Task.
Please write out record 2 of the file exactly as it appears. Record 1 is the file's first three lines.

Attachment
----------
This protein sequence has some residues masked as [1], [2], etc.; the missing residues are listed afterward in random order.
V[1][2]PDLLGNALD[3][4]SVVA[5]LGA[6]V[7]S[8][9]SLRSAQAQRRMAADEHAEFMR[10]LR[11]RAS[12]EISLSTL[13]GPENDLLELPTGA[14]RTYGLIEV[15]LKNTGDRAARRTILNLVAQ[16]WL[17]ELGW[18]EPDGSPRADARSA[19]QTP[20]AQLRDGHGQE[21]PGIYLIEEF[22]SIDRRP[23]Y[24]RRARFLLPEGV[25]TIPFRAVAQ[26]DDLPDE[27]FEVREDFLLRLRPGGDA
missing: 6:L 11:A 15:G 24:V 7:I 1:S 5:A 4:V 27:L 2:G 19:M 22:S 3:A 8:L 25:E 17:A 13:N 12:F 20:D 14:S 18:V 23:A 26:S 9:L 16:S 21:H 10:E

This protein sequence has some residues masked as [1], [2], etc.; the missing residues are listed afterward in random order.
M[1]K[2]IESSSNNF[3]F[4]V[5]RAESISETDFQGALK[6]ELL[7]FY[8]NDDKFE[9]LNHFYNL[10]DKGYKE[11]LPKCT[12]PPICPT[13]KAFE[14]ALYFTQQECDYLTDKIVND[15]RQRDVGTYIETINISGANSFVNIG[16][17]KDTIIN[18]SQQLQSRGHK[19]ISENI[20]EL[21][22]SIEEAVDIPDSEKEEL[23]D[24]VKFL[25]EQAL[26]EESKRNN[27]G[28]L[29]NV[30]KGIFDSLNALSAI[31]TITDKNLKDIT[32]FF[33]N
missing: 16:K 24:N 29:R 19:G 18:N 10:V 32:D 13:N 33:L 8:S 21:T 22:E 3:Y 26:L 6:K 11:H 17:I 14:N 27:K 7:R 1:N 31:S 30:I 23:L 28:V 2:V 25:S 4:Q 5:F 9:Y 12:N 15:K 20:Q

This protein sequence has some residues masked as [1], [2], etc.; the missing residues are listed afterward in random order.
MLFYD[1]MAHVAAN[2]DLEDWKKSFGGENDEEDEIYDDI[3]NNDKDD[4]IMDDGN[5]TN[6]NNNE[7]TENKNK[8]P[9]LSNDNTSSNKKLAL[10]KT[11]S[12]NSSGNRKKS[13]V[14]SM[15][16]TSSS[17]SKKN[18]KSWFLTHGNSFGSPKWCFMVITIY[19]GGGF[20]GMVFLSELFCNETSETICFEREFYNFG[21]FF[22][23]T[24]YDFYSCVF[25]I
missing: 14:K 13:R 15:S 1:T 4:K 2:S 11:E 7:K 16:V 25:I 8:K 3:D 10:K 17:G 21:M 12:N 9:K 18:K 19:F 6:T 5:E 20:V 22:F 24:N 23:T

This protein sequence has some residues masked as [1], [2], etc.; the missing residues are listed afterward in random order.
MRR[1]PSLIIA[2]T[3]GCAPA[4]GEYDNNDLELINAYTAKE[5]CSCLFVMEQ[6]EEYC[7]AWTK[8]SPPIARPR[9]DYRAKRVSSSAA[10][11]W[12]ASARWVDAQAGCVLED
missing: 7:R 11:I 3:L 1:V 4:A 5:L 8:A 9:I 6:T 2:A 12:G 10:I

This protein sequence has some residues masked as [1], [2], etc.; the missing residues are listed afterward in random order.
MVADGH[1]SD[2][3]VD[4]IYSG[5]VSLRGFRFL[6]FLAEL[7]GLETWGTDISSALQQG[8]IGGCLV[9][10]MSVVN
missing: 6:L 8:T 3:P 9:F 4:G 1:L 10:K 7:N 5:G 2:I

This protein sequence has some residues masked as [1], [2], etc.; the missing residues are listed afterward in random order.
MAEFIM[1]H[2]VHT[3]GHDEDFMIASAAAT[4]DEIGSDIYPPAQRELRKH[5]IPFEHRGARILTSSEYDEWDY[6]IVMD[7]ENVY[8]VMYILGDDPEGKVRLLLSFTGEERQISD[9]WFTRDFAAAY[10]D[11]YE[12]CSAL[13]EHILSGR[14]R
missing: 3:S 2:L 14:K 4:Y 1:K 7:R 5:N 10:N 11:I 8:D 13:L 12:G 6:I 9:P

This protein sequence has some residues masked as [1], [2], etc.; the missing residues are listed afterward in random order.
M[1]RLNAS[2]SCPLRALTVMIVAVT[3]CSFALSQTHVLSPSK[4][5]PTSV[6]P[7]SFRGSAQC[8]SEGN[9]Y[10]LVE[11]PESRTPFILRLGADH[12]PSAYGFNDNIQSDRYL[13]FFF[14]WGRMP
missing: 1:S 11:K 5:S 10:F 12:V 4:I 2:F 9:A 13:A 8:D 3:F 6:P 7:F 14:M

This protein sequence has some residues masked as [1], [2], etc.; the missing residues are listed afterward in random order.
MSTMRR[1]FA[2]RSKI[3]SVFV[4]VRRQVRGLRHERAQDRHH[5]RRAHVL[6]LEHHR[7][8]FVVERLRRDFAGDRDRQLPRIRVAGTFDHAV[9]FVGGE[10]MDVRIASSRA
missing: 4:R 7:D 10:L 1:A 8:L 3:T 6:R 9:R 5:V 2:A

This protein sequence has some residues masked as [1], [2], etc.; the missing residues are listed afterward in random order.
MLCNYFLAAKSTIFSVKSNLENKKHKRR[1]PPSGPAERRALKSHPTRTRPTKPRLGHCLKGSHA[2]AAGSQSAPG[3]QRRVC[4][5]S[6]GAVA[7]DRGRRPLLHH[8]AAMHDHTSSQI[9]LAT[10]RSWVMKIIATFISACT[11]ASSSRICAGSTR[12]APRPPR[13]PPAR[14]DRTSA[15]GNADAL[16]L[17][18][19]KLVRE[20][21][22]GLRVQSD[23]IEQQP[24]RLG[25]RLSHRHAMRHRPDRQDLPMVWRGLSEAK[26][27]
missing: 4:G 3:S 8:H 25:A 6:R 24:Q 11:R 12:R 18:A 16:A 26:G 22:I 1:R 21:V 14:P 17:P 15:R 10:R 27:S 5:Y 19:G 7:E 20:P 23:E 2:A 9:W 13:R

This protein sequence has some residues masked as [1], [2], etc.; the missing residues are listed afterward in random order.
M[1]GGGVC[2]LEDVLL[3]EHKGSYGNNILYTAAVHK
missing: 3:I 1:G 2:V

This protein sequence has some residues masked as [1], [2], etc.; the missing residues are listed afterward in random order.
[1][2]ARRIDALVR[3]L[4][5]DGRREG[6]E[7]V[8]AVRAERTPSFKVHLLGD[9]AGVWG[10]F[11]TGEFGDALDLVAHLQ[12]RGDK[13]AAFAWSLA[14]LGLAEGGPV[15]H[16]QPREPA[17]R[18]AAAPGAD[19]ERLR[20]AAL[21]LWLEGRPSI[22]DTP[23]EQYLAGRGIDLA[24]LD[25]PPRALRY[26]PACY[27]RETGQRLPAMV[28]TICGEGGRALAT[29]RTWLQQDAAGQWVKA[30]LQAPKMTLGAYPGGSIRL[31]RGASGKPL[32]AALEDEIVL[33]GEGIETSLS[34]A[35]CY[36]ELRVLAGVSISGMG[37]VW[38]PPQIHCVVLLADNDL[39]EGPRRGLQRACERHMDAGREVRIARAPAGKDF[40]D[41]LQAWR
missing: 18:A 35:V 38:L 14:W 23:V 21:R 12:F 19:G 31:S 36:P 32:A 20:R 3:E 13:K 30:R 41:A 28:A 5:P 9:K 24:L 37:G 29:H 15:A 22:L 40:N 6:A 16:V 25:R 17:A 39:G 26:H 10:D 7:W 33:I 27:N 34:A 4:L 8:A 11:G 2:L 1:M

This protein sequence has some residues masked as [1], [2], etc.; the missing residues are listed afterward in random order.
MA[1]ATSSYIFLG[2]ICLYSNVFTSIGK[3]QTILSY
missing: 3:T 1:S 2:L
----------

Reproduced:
This protein sequence has some residues masked as [1], [2], etc.; the missing residues are listed afterward in random order.
M[1]K[2]IESSSNNF[3]F[4]V[5]RAESISETDFQGALK[6]ELL[7]FY[8]NDDKFE[9]LNHFYNL[10]DKGYKE[11]LPKCT[12]PPICPT[13]KAFE[14]ALYFTQQECDYLTDKIVND[15]RQRDVGTYIETINISGANSFVNIG[16][17]KDTIIN[18]SQQLQSRGHK[19]ISENI[20]EL[21][22]SIEEAVDIPDSEKEEL[23]D[24]VKFL[25]EQAL[26]EESKRNN[27]G[28]L[29]NV[30]KGIFDSLNALSAI[31]TITDKNLKDIT[32]FF[33]N
missing: 16:K 24:N 29:R 19:G 18:N 10:V 32:D 13:N 33:L 8:S 21:T 22:E 3:Y 26:L 6:K 11:H 17:I 14:N 27:K 7:R 1:N 31:S 30:I 23:L 28:V 2:V 25:S 4:Q 5:F 9:Y 12:N 15:K 20:Q